Once you’ve developed a desirable and exclusive offer that incentivizes the prospect to give you an email address, you’ll want to look at open rates for the email messages they receive. This number tells you how many people looked at your email. The nonprofit average is 18% for email appeals.
Optimizing for Improved Open Rates
Focus on the “To” Line, the “From” Line and the “Subject” Line. Making small changes like personalizing the “To” Line can increase response as much as 10% or more. Remember RELEVANCE, OFFER and INCENTIVE as you think of the conversation happening in your constituents’ minds.
Whether it’s fundraising, advocacy or registration, the goal of any email is to get a click. The click-through rate tells you how compelling your content was based on the number of unique clicks divided by the total emails delivered. The nonprofit average is 1.76% for a fundraising appeal—lots of room for improvement here! What most marketers do not understand is that most people are not looking for a reason to click—they are looking for a reason to delete. Sometimes we provide too much information in the email body that we force the recipient to make a decision before we have presented our full value proposition.
Optimizing for Improved Click-Through Rates
RELEVANCE is the key to improved click-through rates. There are two types of RELEVANCE: internal and external. Internal relevance is applied through segmentation; External relevance is applied across segments. Consider any of these options to add RELEVANCE to the conversation going on in the minds of your constituents.
Personal interests Demographics
Level of engagement
The Conversion Rate for your landing page is the total number of goal completions divided by the total unique visits. On average, 2.7% of the people that come to a nonprofit website will give a gift.
Optimizing Landing Page for More Conversions
The psychology of giving a gift online is the complete opposite of the psychology of ordering a product online. When you buy something online, the benefit comes later, when you receive it in the mail. When you give online, the benefit already came: you’ve been blessed, you’ve been inspired, and you’ve been motivated. Make it as simple as possible to give online. To optimize your landing page, focus on:
• The OFFER – The Ask is the impact promised in exchange for a gift.
• The INCENTIVE – Introduce an appealing element to motivate the gift.
• Eliminating FRICTION – Minimize anything that causes psychological resistance including numerous hoops to jump through (registering, logging in, too many clicks, landing pages that don’t look like the initial message, etc.) before arriving at the giving page.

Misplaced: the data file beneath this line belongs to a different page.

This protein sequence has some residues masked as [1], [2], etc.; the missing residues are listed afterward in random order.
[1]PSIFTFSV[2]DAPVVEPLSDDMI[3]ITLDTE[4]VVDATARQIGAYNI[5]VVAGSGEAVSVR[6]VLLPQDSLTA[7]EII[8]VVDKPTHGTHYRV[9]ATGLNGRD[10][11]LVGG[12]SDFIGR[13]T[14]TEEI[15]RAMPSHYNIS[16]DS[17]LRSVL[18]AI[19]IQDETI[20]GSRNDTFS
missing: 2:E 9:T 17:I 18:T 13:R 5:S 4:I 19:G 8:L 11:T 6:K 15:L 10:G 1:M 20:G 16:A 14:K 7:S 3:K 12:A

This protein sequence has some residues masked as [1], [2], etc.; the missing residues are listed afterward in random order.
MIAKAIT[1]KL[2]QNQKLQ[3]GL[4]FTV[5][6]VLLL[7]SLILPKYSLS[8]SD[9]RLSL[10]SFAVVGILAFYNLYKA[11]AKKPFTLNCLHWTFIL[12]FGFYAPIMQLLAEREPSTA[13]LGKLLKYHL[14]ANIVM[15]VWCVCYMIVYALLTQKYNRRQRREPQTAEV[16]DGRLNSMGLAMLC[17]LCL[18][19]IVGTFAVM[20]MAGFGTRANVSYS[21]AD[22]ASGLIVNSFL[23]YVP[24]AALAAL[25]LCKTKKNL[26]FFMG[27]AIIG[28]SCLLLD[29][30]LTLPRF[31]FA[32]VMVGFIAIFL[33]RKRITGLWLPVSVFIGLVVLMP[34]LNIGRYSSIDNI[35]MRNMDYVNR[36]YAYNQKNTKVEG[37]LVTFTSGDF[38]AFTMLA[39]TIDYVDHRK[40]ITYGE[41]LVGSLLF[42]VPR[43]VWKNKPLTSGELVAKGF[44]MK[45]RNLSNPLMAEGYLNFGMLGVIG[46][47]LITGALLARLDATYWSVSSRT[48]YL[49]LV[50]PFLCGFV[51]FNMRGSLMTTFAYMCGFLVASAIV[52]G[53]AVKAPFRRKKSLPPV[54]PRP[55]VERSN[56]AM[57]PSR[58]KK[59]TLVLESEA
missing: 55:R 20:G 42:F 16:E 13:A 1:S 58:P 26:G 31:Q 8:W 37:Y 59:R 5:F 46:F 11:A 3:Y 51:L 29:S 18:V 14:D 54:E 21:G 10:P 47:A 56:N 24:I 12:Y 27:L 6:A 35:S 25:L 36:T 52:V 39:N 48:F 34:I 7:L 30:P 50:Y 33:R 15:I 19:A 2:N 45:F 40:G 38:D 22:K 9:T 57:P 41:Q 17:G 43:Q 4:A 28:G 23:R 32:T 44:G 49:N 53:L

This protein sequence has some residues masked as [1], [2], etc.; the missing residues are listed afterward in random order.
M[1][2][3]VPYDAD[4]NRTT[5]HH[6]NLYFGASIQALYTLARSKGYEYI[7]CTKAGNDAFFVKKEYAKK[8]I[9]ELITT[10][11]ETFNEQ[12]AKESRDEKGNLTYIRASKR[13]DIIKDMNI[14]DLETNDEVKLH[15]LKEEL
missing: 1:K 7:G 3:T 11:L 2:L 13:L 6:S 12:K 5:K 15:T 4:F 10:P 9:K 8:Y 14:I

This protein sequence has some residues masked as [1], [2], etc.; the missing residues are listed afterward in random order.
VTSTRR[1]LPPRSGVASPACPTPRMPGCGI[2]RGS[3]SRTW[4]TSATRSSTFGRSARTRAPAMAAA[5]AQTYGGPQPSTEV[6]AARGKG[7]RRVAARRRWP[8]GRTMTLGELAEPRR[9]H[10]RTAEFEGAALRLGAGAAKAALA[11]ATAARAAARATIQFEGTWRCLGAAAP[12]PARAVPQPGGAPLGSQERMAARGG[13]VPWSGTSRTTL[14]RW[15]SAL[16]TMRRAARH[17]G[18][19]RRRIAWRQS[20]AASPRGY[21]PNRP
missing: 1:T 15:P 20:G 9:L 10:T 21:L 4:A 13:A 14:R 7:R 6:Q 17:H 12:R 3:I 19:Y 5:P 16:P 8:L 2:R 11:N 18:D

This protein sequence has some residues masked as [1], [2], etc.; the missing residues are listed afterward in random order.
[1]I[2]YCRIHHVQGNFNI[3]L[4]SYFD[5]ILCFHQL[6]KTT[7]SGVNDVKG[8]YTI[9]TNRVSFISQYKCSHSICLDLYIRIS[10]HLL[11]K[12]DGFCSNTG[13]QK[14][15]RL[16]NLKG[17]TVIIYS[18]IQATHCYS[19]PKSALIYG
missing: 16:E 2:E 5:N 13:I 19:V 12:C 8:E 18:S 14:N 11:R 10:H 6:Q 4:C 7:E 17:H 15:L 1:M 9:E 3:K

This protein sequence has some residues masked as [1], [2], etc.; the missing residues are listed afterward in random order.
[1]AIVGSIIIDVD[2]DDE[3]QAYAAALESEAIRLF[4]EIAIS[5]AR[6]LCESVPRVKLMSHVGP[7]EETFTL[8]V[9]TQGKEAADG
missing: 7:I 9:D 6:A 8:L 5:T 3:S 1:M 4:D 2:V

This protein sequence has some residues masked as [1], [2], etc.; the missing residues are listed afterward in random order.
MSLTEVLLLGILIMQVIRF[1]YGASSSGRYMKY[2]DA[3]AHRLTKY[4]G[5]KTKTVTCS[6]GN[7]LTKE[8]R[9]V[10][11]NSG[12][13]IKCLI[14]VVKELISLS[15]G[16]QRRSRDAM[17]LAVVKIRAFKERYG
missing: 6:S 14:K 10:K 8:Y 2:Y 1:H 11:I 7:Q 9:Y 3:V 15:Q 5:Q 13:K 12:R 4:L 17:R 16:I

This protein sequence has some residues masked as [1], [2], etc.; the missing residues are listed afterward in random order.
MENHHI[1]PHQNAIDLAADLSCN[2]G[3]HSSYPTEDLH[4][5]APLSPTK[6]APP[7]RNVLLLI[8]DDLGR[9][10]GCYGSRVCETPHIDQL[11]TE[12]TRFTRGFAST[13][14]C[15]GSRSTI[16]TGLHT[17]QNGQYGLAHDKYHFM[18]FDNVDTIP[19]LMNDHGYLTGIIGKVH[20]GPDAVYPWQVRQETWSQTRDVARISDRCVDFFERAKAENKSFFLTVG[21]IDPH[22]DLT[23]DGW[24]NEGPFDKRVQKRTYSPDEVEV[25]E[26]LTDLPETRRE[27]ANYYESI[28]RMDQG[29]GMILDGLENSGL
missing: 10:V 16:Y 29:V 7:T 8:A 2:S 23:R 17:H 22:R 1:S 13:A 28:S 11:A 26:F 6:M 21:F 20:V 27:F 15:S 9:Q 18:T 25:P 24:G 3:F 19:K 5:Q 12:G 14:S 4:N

The Psychology of Optimization
To further understand optimization, it’s important to understand that it’s not something that happens on the page. In fact, it happens in the mind. Whenever we send a message, regardless of channel, we are entering into a mental conversation with people. In the case of email, that mental conversation begins when we capture the person’s email address. It carries forward through the “From” line, the “To” line and the “Subject” line, all of which inspires them—hopefully—to open the message. The conversation continues through the message body, which inspires the click, and that carries all the way to the landing page that inspires the individual to act. If we think about it this way, we don’t need to optimize our email campaign; instead we need to consider how to optimize thought sequences.
Best Practices Are Not Enough—You Need A Rigorous Methodology
If I were to show you three different emails—all designed by top notch agencies—how would you determine which one is “optimized”? Would you look at the amount of white space? The use of colors and images? Would you evaluate the copy, the messaging, the call-to-action? How do we really know when something is optimized? The reality is, we don’t. While we all pride ourselves as wonderful marketers and cunning fundraisers, the key to success is humility. We need to come to terms with the fact that while best practices may be helpful, they are not enough. And though we like to trust our marketing intuition, we find often that testing trumps marketing intuition. So, if the key to optimization is testing, how and what should we test? That’s where you need a rigorous methodology—a methodology that has been developed through years of scientific testing. MECLABS conducts rigorous experiments in the new science of optimization. Here’s a snapshot of their Optimization Methodology, which we’ll refer to throughout this series:
eme = rv(of + i) – (f + a)©
eme = email marketing effectiveness index
rv = relevance to the constituent
of = offer value
i = incentive to take action
f = friction elements of the process